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A Groudned Theory Study on Massage Therapy for Postoperative Pain in the ICU

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A Groudned Theory Study on Massage Therapy for Postoperative Pain in the ICU

Hospitals across America are beginning to understand that pain can be a significant obstacle to healing for patients and that many of the factors responsible for it also inhibit healing. One effective way to combat these obstacles is through relaxation, which may be further enhanced through massage therapy.

Studies have demonstrated that massage can reduce pain and anxiety in cancer patients, those undergoing surgical procedures, and those in the intensive care unit (ICU). A meta-analysis of 12 studies on postoperative pain in ICU patients revealed that massage reduced discomfort by 0.80 points on a visual analog scale with no reported significant adverse events.

Though some preliminary evidence exists, further study is necessary to fully determine its efficacy in the ICU setting. Furthermore, using a control group could prove beneficial both for future research and developing more specific and tailored interventions.

Participants in this study received either a massage once or twice during their hospital stay and were then asked to fill out a survey about their experience with it. The survey inquired into how it had affected their overall pain level, emotional well-being, ability to move around, participation in therapies, relaxation after massage and contributions towards faster recovery as well as whether or not they would continue using massage as part of their healing process.

In addition to the surveys, nurses involved in the study were encouraged to comment on their own experiences of receiving massage and how it had affected them personally. This enabled them to recognize how the massage had affected their perceptions and feelings related to both their own experience of it as well as that of their patients.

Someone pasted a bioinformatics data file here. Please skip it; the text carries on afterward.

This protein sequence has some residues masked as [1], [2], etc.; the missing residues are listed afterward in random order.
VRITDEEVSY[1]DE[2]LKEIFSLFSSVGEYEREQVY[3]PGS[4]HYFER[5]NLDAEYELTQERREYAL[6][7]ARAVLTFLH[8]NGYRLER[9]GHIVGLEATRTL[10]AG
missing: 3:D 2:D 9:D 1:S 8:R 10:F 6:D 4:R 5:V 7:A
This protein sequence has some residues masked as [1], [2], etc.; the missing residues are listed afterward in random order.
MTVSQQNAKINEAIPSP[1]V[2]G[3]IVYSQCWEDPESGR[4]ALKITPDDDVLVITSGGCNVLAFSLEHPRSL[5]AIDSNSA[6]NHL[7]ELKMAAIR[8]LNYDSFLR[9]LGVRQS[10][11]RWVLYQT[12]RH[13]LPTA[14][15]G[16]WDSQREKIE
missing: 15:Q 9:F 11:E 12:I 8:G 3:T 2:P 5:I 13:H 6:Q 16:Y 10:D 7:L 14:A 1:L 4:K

Nurses’ comments were organized into themes and subthemes, with interrelationships between categories evident in the final data analysis. Overall, “massage therapy promotes recovery” emerged as the dominant theme, with several subthemes identified such as pain management, emotional wellbeing, sleep quality, relaxation techniques, and healing processes.

The findings of this study provide a basis for further exploration in this area, and support can be made for taking a more comprehensive approach to pain management within acute care settings.

Acute care settings are ideal for the benefits of massage therapy as they can often be physically and emotionally taxing, placing patients at greater risk for stress-related disorders like depression or anxiety. Furthermore, massage helps alleviate the stress and anxiety related to a patient’s medical condition by providing physical stimulation to their central nervous system which in turn lowers cortisol levels.

This research study suggests that massage can be an effective tool for managing pain in acute care settings. However, further investigation is necessary to fully determine its efficacy in this setting and the impact of various types of massage on healing processes.

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- Welcome, SoundTherapy.com lowers anxiety 86%, pain 77%, and boosts memory 11-29%. Click on the brain to sign up or share with buttons below to help others:
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